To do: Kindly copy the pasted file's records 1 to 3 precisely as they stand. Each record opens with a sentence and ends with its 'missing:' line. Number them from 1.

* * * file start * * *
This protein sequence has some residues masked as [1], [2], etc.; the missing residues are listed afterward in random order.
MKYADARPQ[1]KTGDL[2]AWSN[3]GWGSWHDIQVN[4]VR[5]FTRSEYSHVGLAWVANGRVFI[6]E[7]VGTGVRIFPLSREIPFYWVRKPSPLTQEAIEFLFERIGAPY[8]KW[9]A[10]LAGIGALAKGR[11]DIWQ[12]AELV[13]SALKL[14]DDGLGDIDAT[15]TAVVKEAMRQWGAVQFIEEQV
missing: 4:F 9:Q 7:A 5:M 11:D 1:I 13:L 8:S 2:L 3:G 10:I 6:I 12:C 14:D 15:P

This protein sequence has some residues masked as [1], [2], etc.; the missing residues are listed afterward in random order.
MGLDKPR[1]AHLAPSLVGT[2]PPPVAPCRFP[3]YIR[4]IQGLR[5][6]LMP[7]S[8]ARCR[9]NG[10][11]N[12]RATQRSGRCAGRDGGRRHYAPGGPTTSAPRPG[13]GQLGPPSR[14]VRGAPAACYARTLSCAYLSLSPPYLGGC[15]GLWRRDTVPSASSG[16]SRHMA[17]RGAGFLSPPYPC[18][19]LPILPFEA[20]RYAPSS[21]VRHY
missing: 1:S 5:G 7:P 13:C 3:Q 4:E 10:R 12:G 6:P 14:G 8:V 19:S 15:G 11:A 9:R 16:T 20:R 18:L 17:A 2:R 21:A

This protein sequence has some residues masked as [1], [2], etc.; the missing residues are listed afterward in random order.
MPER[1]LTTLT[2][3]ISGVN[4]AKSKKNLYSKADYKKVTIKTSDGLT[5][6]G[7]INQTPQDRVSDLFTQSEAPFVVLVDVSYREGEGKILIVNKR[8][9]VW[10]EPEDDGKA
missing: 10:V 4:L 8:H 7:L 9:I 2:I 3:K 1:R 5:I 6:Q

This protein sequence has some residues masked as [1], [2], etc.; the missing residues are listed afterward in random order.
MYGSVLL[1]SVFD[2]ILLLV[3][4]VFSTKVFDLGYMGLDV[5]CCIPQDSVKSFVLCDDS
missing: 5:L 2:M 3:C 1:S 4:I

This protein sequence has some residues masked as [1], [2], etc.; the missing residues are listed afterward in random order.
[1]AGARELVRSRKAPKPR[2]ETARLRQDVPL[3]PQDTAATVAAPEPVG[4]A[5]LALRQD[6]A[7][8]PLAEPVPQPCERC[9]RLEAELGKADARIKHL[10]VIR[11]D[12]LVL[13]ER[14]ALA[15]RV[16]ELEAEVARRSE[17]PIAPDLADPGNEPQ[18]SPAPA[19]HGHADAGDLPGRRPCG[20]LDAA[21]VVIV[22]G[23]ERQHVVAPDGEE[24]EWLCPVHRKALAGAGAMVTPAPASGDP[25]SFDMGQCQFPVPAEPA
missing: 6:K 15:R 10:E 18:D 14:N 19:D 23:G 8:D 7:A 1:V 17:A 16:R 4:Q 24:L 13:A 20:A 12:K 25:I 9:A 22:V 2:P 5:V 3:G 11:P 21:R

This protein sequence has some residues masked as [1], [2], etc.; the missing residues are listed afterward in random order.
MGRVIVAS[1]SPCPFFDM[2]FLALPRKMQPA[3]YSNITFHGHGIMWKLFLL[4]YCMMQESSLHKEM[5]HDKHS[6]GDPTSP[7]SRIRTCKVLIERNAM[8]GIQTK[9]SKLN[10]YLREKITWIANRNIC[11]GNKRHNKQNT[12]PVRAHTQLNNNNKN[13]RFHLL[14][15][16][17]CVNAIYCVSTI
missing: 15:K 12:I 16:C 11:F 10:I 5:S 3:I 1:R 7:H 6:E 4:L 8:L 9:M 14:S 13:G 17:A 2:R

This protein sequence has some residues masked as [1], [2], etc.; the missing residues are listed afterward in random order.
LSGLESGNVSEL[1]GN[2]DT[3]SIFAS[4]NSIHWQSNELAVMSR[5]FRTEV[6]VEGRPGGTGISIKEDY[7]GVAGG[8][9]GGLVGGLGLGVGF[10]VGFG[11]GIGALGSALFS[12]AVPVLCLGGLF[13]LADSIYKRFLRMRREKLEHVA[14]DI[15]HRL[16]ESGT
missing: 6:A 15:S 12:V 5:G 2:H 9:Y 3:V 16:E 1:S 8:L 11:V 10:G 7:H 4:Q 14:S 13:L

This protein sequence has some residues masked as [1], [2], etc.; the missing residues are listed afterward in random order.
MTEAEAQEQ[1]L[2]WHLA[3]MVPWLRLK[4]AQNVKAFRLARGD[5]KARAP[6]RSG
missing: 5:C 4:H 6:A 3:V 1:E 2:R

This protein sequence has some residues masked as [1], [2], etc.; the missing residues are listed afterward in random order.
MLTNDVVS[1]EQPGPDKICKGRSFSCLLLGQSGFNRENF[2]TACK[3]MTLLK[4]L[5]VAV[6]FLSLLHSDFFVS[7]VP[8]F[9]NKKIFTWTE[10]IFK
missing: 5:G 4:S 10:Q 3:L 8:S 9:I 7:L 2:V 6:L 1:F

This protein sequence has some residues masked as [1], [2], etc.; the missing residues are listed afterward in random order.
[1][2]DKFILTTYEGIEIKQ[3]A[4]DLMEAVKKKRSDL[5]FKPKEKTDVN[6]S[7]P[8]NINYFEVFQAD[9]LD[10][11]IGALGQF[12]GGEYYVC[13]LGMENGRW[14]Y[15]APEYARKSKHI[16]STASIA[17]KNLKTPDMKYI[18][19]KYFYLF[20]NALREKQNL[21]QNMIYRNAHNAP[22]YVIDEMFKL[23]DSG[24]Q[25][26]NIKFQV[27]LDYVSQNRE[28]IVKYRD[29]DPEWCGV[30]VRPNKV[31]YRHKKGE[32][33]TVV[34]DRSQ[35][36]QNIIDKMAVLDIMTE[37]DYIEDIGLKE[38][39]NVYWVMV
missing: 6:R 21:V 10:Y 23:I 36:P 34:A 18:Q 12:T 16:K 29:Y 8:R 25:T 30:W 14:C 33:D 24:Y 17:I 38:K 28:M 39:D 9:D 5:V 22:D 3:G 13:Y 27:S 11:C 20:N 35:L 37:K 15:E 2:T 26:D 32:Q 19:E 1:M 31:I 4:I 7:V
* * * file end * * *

This protein sequence has some residues masked as [1], [2], etc.; the missing residues are listed afterward in random order.
MKYADARPQ[1]KTGDL[2]AWSN[3]GWGSWHDIQVN[4]VR[5]FTRSEYSHVGLAWVANGRVFI[6]E[7]VGTGVRIFPLSREIPFYWVRKPSPLTQEAIEFLFERIGAPY[8]KW[9]A[10]LAGIGALAKGR[11]DIWQ[12]AELV[13]SALKL[14]DDGLGDIDAT[15]TAVVKEAMRQWGAVQFIEEQV
missing: 4:F 9:Q 7:A 5:M 11:D 1:I 13:L 8:S 2:L 3:G 10:I 6:I 12:C 14:D 15:P

This protein sequence has some residues masked as [1], [2], etc.; the missing residues are listed afterward in random order.
MGLDKPR[1]AHLAPSLVGT[2]PPPVAPCRFP[3]YIR[4]IQGLR[5][6]LMP[7]S[8]ARCR[9]NG[10][11]N[12]RATQRSGRCAGRDGGRRHYAPGGPTTSAPRPG[13]GQLGPPSR[14]VRGAPAACYARTLSCAYLSLSPPYLGGC[15]GLWRRDTVPSASSG[16]SRHMA[17]RGAGFLSPPYPC[18][19]LPILPFEA[20]RYAPSS[21]VRHY
missing: 1:S 5:G 7:P 13:C 3:Q 4:E 10:R 12:G 6:P 14:G 8:V 19:S 15:G 11:A 9:R 16:T 20:R 18:L 17:A 2:R 21:A

This protein sequence has some residues masked as [1], [2], etc.; the missing residues are listed afterward in random order.
MPER[1]LTTLT[2][3]ISGVN[4]AKSKKNLYSKADYKKVTIKTSDGLT[5][6]G[7]INQTPQDRVSDLFTQSEAPFVVLVDVSYREGEGKILIVNKR[8][9]VW[10]EPEDDGKA
missing: 10:V 4:L 8:H 7:L 9:I 2:I 3:K 1:R 5:I 6:Q